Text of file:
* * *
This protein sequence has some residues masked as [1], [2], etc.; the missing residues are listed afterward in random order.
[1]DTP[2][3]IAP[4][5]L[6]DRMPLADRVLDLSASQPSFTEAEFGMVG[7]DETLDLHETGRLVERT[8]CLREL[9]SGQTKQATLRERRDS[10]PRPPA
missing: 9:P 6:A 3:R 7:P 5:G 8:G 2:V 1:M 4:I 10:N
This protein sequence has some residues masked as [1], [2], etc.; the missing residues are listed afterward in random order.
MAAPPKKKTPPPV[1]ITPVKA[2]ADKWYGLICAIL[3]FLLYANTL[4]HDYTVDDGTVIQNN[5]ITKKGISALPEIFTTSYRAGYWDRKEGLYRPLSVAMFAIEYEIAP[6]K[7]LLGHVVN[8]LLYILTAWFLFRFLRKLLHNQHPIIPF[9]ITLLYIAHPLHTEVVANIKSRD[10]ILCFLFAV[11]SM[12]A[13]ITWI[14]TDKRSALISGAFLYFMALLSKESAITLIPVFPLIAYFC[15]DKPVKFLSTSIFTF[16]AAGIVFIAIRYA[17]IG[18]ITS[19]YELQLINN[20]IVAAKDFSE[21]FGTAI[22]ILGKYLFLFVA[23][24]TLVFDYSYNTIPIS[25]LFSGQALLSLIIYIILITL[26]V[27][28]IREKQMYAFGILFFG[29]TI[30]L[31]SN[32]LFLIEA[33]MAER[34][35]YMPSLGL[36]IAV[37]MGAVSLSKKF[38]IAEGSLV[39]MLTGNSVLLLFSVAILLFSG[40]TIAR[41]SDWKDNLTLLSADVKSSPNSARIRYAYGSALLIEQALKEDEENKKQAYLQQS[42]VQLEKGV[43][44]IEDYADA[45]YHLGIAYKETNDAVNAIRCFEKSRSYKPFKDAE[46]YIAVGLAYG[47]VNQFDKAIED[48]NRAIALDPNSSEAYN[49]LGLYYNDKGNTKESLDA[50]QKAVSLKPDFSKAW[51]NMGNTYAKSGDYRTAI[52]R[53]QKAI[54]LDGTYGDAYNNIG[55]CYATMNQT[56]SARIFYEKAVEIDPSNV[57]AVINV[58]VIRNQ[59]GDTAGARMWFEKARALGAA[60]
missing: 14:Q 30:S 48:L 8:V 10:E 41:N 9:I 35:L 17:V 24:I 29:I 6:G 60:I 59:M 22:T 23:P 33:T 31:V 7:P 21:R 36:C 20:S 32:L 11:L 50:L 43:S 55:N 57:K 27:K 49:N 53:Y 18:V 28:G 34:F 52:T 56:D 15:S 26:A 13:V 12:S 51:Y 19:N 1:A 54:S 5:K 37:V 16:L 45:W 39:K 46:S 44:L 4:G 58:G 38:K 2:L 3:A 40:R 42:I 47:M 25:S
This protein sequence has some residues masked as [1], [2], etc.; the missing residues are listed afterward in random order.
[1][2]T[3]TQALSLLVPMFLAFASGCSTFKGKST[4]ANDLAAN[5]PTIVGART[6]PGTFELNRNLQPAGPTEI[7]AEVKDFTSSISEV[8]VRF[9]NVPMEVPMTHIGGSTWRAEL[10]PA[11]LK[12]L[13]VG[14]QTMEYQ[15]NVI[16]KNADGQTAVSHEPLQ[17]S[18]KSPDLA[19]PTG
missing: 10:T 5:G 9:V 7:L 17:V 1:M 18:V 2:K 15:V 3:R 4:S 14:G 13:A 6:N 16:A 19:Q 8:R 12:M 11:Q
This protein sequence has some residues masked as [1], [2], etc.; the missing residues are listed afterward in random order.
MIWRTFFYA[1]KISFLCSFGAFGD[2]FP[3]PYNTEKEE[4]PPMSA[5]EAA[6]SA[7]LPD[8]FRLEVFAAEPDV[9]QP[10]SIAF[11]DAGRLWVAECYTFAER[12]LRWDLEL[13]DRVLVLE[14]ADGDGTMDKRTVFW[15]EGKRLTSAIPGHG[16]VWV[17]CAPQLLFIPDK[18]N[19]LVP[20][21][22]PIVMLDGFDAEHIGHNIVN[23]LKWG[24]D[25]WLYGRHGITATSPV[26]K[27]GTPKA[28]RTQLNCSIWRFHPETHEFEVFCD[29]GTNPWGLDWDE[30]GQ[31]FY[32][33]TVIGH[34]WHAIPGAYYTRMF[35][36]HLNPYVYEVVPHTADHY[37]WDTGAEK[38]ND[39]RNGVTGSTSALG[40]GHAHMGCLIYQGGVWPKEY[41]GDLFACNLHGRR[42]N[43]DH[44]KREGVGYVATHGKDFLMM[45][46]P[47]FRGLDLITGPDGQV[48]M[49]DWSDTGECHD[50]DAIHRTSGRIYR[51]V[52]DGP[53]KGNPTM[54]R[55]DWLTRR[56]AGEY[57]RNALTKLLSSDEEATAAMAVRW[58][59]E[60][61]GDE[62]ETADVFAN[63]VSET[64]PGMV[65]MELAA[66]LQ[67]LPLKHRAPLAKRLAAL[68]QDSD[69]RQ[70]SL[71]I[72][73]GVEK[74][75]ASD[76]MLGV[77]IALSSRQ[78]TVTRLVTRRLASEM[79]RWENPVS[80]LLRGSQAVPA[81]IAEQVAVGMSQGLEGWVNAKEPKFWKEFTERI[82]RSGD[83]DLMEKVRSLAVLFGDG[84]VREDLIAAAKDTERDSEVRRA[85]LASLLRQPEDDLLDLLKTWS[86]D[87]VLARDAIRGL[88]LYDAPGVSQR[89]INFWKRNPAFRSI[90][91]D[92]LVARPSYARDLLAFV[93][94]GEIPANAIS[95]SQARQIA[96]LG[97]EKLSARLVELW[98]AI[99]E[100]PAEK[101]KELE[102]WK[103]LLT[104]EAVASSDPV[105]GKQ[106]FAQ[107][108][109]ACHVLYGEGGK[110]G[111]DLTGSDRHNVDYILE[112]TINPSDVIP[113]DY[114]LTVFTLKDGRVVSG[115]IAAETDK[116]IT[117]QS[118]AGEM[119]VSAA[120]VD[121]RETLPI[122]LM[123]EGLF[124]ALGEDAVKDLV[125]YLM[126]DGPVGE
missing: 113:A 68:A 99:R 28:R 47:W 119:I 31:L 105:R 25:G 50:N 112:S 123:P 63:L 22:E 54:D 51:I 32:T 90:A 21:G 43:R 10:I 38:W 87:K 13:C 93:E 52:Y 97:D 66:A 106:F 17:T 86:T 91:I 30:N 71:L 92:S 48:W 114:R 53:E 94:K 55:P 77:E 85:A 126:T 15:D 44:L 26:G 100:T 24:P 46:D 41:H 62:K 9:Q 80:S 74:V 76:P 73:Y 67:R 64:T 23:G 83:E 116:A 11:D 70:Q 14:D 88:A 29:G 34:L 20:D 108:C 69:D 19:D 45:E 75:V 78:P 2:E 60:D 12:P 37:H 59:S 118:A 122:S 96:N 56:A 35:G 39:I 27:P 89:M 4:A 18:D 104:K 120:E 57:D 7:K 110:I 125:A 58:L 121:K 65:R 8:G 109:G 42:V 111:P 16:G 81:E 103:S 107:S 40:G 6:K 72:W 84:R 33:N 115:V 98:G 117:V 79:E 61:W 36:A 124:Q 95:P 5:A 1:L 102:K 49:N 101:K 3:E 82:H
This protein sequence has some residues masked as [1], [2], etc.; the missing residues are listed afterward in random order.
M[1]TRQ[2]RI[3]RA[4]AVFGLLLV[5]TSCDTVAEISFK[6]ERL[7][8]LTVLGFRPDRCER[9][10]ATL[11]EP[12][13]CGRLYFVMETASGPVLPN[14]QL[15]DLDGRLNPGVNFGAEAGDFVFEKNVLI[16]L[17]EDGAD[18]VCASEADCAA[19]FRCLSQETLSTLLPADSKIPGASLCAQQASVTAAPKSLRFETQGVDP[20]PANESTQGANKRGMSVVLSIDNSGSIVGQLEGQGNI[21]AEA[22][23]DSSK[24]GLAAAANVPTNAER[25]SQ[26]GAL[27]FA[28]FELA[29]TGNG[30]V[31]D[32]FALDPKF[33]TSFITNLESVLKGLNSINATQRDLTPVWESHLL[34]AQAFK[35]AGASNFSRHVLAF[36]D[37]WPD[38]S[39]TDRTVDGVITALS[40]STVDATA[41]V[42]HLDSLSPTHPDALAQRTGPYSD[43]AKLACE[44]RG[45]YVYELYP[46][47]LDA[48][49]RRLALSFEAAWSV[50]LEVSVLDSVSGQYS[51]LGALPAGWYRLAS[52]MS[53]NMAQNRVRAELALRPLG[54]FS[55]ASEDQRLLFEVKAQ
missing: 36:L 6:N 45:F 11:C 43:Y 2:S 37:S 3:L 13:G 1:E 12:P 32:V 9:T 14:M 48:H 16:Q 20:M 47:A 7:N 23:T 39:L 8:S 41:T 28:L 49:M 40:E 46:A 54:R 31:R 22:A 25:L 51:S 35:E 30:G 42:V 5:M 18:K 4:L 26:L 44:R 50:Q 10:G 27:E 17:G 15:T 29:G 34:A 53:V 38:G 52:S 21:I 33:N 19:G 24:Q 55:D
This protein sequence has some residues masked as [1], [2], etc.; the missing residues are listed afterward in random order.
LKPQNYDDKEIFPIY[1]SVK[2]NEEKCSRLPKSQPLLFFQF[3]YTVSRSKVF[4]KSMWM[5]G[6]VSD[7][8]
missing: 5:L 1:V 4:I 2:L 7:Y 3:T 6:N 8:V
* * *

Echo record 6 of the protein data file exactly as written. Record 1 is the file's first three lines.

This protein sequence has some residues masked as [1], [2], etc.; the missing residues are listed afterward in random order.
LKPQNYDDKEIFPIY[1]SVK[2]NEEKCSRLPKSQPLLFFQF[3]YTVSRSKVF[4]KSMWM[5]G[6]VSD[7][8]
missing: 5:L 1:V 4:I 2:L 7:Y 3:T 6:N 8:V